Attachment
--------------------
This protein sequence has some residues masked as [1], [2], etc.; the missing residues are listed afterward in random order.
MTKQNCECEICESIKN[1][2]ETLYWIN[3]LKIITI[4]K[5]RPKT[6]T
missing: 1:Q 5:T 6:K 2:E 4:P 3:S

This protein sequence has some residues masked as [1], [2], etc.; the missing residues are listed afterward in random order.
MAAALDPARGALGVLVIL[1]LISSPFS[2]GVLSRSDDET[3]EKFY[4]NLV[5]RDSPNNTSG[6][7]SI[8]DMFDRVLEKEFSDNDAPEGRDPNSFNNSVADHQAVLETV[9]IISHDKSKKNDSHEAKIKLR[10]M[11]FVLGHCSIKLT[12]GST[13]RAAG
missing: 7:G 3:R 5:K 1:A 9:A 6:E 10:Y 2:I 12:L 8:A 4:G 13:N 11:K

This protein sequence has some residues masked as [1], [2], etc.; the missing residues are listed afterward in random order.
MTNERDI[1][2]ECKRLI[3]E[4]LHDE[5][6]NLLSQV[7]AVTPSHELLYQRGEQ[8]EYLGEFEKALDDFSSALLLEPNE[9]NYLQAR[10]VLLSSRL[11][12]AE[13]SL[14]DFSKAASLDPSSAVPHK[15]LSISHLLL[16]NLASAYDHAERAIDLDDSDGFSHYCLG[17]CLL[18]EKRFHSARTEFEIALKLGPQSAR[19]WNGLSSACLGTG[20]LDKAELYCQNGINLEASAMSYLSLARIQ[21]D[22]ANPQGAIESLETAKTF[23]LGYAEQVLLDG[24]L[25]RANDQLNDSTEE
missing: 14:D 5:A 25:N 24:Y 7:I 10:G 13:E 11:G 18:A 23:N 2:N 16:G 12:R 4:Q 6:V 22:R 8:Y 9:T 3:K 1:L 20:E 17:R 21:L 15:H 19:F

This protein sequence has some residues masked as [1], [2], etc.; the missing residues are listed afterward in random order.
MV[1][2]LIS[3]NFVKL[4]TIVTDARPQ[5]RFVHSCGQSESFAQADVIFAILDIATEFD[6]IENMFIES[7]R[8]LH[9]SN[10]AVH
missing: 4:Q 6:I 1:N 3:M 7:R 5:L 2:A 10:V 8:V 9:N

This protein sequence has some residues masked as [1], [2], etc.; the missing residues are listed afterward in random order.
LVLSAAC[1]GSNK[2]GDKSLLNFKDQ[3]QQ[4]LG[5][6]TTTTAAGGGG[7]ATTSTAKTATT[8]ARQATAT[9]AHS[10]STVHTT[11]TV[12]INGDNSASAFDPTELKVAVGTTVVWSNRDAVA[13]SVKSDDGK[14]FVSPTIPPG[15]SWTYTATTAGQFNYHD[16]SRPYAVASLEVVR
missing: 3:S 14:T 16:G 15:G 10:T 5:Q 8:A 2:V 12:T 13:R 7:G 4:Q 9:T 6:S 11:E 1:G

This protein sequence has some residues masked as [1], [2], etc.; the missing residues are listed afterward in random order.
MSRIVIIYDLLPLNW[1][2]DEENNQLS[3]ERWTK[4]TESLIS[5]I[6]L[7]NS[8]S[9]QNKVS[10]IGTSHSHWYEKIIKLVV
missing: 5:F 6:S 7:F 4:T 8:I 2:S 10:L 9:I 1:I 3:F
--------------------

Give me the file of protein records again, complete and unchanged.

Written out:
This protein sequence has some residues masked as [1], [2], etc.; the missing residues are listed afterward in random order.
MTKQNCECEICESIKN[1][2]ETLYWIN[3]LKIITI[4]K[5]RPKT[6]T
missing: 1:Q 5:T 6:K 2:E 4:P 3:S

This protein sequence has some residues masked as [1], [2], etc.; the missing residues are listed afterward in random order.
MAAALDPARGALGVLVIL[1]LISSPFS[2]GVLSRSDDET[3]EKFY[4]NLV[5]RDSPNNTSG[6][7]SI[8]DMFDRVLEKEFSDNDAPEGRDPNSFNNSVADHQAVLETV[9]IISHDKSKKNDSHEAKIKLR[10]M[11]FVLGHCSIKLT[12]GST[13]RAAG
missing: 7:G 3:R 5:K 1:A 9:A 6:E 10:Y 2:I 12:L 8:A 4:G 13:N 11:K

This protein sequence has some residues masked as [1], [2], etc.; the missing residues are listed afterward in random order.
MTNERDI[1][2]ECKRLI[3]E[4]LHDE[5][6]NLLSQV[7]AVTPSHELLYQRGEQ[8]EYLGEFEKALDDFSSALLLEPNE[9]NYLQAR[10]VLLSSRL[11][12]AE[13]SL[14]DFSKAASLDPSSAVPHK[15]LSISHLLL[16]NLASAYDHAERAIDLDDSDGFSHYCLG[17]CLL[18]EKRFHSARTEFEIALKLGPQSAR[19]WNGLSSACLGTG[20]LDKAELYCQNGINLEASAMSYLSLARIQ[21]D[22]ANPQGAIESLETAKTF[23]LGYAEQVLLDG[24]L[25]RANDQLNDSTEE
missing: 14:D 5:A 25:N 24:Y 7:I 10:G 13:E 11:G 18:A 23:N 2:N 16:G 12:R 4:Q 6:V 22:R 8:Y 9:T 3:K 1:L 20:E 17:R 21:L 15:H 19:F

This protein sequence has some residues masked as [1], [2], etc.; the missing residues are listed afterward in random order.
MV[1][2]LIS[3]NFVKL[4]TIVTDARPQ[5]RFVHSCGQSESFAQADVIFAILDIATEFD[6]IENMFIES[7]R[8]LH[9]SN[10]AVH
missing: 4:Q 6:I 1:N 3:M 7:R 5:L 2:A 10:V 8:V 9:N

This protein sequence has some residues masked as [1], [2], etc.; the missing residues are listed afterward in random order.
LVLSAAC[1]GSNK[2]GDKSLLNFKDQ[3]QQ[4]LG[5][6]TTTTAAGGGG[7]ATTSTAKTATT[8]ARQATAT[9]AHS[10]STVHTT[11]TV[12]INGDNSASAFDPTELKVAVGTTVVWSNRDAVA[13]SVKSDDGK[14]FVSPTIPPG[15]SWTYTATTAGQFNYHD[16]SRPYAVASLEVVR
missing: 3:S 14:T 16:G 15:G 10:T 5:Q 8:A 2:V 12:T 13:R 7:G 4:Q 9:T 6:S 11:E 1:G

This protein sequence has some residues masked as [1], [2], etc.; the missing residues are listed afterward in random order.
MSRIVIIYDLLPLNW[1][2]DEENNQLS[3]ERWTK[4]TESLIS[5]I[6]L[7]NS[8]S[9]QNKVS[10]IGTSHSHWYEKIIKLVV
missing: 5:F 6:S 7:F 4:T 8:I 2:S 10:L 9:I 1:I 3:F